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The U.S. Court of Appeals for the District of Columbia Circuit issued a ruling Friday that narrows a 2015 Federal Communications Commission regulation that had expanded the Telephone Consumer Protection Act’s scope.
The unanimous decision by the three-judge panel ruled against the FCC’s ruling as to which sorts of automated dialing equipment are subject to the TCPA’s restrictions on unconsented calls.
The ruling states “The Commission’s understanding would appear to subject ordinary calls from any conventional smartphone to the Act’s coverage, an unreasonably expansive interpretation of the statute.”
“If every smartphone qualifies as an (automatic telephone dialing system) the statute’s restrictions on autodialer calls assume an eye-popping sweep,” said the ruling.
“Imagine, for instance, that a person wishes to send an invitation for a social gathering to a person she recently met for the first time. If she lacks prior express consent to send the invitation, and if she obtains the acquaintance’s cellphone number from a mutual friend, she ostensibly commits a violation of federal law by calling or sending a text message from her smartphone to extend the invitation.”
“In short, the Commission’s ruling, in describing the functions a device must perform to qualify as an autodialer, fails to satisfy the requirement of reasoned decisionmaking,” the ruling states.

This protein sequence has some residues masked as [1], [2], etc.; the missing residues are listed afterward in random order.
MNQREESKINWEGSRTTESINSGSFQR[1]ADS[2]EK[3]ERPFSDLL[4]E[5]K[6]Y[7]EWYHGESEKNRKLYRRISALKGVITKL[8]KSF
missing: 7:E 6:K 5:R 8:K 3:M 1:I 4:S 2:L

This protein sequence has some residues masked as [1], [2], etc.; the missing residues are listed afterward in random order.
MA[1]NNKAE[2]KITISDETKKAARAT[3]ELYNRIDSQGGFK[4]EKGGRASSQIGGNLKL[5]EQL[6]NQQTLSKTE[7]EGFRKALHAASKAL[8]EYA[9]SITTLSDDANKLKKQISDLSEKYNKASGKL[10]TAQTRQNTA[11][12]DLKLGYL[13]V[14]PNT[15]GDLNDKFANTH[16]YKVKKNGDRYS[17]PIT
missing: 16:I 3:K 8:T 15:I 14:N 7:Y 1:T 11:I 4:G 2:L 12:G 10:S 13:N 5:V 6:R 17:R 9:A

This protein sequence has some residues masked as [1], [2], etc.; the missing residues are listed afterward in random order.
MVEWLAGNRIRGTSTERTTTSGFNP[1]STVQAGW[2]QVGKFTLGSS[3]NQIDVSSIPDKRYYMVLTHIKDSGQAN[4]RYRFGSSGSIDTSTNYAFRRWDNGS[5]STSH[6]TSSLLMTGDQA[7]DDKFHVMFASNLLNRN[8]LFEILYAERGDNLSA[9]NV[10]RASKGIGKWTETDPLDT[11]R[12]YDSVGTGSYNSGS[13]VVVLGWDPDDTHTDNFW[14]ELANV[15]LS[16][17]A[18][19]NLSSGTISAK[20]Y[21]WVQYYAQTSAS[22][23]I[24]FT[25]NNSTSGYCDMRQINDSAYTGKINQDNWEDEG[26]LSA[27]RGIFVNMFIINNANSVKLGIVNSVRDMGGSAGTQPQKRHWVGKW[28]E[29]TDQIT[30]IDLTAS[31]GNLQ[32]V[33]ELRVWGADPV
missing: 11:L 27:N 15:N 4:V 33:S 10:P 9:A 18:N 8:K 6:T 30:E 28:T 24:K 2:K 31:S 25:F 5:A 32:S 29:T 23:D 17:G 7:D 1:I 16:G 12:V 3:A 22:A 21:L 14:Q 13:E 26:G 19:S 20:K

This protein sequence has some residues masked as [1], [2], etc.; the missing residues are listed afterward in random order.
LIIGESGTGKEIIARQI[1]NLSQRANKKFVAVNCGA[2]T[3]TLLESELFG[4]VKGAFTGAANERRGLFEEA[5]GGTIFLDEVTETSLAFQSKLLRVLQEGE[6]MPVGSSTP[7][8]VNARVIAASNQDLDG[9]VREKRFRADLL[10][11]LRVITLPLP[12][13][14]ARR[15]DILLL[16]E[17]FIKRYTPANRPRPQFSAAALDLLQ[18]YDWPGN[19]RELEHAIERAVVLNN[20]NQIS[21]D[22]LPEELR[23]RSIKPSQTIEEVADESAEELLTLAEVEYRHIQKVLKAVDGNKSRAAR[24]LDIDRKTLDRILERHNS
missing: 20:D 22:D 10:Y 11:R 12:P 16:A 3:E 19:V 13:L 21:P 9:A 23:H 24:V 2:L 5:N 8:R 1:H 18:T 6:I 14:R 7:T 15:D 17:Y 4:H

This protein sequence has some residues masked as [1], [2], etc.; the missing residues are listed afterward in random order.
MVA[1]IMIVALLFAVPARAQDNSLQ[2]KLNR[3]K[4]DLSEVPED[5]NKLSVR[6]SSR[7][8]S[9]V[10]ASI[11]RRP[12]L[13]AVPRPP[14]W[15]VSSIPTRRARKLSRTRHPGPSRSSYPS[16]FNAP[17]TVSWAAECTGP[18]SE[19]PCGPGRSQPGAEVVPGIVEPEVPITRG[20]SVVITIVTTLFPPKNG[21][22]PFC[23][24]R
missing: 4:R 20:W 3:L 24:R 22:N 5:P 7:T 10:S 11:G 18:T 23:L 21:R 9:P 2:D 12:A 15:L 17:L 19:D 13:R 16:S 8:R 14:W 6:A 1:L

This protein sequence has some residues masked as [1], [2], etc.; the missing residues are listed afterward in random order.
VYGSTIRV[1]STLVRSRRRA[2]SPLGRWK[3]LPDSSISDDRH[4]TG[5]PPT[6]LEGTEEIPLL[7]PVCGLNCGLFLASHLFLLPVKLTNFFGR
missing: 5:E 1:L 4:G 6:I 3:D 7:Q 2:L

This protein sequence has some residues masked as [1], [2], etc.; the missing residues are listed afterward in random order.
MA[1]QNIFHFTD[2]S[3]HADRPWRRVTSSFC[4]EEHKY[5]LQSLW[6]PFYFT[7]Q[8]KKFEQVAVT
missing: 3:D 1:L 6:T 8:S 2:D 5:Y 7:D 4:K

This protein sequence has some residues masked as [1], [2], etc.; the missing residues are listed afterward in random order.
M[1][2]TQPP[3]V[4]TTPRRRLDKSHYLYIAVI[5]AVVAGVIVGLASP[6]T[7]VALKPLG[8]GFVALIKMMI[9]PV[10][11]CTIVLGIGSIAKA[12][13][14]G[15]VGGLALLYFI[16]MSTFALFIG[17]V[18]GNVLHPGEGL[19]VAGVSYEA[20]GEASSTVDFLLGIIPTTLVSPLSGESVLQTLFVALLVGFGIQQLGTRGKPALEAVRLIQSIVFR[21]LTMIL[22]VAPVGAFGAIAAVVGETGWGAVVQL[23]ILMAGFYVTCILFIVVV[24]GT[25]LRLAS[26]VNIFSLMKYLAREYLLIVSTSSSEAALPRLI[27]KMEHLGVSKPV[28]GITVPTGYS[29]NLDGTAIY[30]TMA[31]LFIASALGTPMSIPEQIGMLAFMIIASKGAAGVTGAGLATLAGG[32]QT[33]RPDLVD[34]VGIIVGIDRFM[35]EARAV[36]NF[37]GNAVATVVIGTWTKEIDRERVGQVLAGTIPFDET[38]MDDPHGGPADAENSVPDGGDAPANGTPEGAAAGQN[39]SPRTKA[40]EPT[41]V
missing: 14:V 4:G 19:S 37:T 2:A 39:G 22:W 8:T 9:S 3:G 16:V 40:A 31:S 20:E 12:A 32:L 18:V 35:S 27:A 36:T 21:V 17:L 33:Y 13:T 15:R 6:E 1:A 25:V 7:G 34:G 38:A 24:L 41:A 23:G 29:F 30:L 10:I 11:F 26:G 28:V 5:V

“The order’s lack of clarity about which functions qualify a device on a autodialer compounds the unreadableness of the Commission’s expansive understanding of when a device has the ‘capacity’ to perform the necessary functions.”
It also ruled against part of the regulation on the question of whether a caller violates the TCPA if, unbeknownst to the caller, the sending party’s wireless number has been reassigned to someone else.
The commission had concluded the TCPA is violated, apart from a one-call safe harbor, regardless of whether the caller is aware of the reassignment.
“We determine that the agency’s one call safe harbor, at least as defended in the order, is arbitrary and capricious,” the ruling said.
The court affirmed the regulation as to how a consenting party can revoke the consent to receive autodialed calls, and on exemptions from prior consent requirement calls to wireless numbers for time-sensitive health care calls.
In April 2017, the same court held in a divided opinion that an FCC rule that businesses that send out solicited fax advertisements must include opt-out notices exceeds the commission’s authority.
A federal court has refused to grant Zurich Insurance Group Ltd. summary judgment in a Telephone Consumer Protection Act case involving a now-bankrupt retailer and a plaintiff pursuing a $3 million judgment.